why does baking soda and vinegar explode
One of my favorite experiments as a kid was to create a volcano using baking soda and vinegar. To erupt, the volcano has a bottle with baking soda and red food coloring. When vinegar is poured in, the homemade lava streams out of the volcano on its own! But why do baking soda and vinegar react this way? They react because one is a base while the other is an acid. Acids and bases each have different parts of H2O, or water. Bases contain an OH, or an oxygen and hydrogen atom, which together is known as hydronium. Acids contain the other H, one hydrogen. These really like to join and form water, so they break away from the acid and base to react. In our case, baking soda is sodium bicarbonate (a base) and vinegar is diluted acetic acid. When they react to release the OH and H to become water, they also release carbon dioxide. This makes the reaction bubble and expand, just like when you shake up a can of soda and open it!
Fun fact: You can make invisible ink with equal parts baking soda and water. Hold the paper close to a light bulb (be careful! ) or paint over the paper with grape juice to reveal your message!
How are you when you get home from a day at school? Those are just a few of the adjectives that kids might use to their hunger pains when they through the front door. Instead of starting on, the first stop many kids make is the. If you've ever searched the for food after school, you may have noticed that it also usually contains all sorts of other items that don't make a good. The door full of contains items that are usually only good if they're added to something else. You're also likely to find other items that are used in the cooking process, such as vinegar. You might also find a box of baking soda intended to odors in the.
If you can't find food, you might be to up your own with some of the things you found inside. Before you become a mad scientist in the kitchen, though, you should know that some of those things might not make a tasty treat. Take baking soda and vinegar, for example. Mixing those two ingredients will get you a reaction, but it won't taste good. In the right amounts and containers, the mixture can even be downright! Baking soda and vinegar react chemically because one is a base and the other is an. Baking soda is a basic compound called sodium bicarbonate. Vinegar is a diluted solution that contains acetic. The baking soda and vinegar reaction is actually two separate reactions. The first reaction is the -base reaction. When vinegar and baking soda are first mixed together, hydrogen ions in the vinegar react with the sodium and bicarbonate ions in the baking soda.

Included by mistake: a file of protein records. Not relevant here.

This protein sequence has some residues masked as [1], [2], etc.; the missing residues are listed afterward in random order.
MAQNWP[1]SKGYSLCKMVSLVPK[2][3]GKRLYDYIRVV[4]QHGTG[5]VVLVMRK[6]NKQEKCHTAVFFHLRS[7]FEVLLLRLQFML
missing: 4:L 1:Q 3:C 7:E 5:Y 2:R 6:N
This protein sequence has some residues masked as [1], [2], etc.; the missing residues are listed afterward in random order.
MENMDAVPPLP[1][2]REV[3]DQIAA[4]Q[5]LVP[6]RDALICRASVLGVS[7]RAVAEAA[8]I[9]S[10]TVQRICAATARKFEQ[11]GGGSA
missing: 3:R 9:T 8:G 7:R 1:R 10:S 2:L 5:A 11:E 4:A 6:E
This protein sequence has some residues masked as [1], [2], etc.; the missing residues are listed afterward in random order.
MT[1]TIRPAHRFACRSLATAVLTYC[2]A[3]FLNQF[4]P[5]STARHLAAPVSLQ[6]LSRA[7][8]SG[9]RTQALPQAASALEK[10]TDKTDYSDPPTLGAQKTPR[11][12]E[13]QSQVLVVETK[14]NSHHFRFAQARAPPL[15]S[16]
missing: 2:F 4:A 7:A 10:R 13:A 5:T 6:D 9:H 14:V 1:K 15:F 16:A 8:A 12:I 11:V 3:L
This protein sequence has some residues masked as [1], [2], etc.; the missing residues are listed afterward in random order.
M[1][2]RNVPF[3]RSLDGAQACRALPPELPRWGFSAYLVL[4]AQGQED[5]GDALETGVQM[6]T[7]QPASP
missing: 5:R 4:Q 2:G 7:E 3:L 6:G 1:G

The result of this initial reaction is two new chemicals: carbonic and sodium acetate. The second reaction is a decomposition reaction. The carbonic formed as a result of the first reaction immediately begins to decompose into water and carbon dioxide gas. Just like carbon dioxide bubbles in a carbonated drink, the carbon dioxide (that formed as the carbonic decomposed) rises to the top of the mixture. This creates the bubbles and foam you see when you mix baking soda and vinegar. If you mix a large amount of baking soda and vinegar in a small container with a narrow opening, expect an impressive eruption! Many science teachers use this simple chemical reaction to teach students about chemistry. If you've ever made a homemade as a science experiment, then you know firsthand what happens when baking soda and vinegar react!
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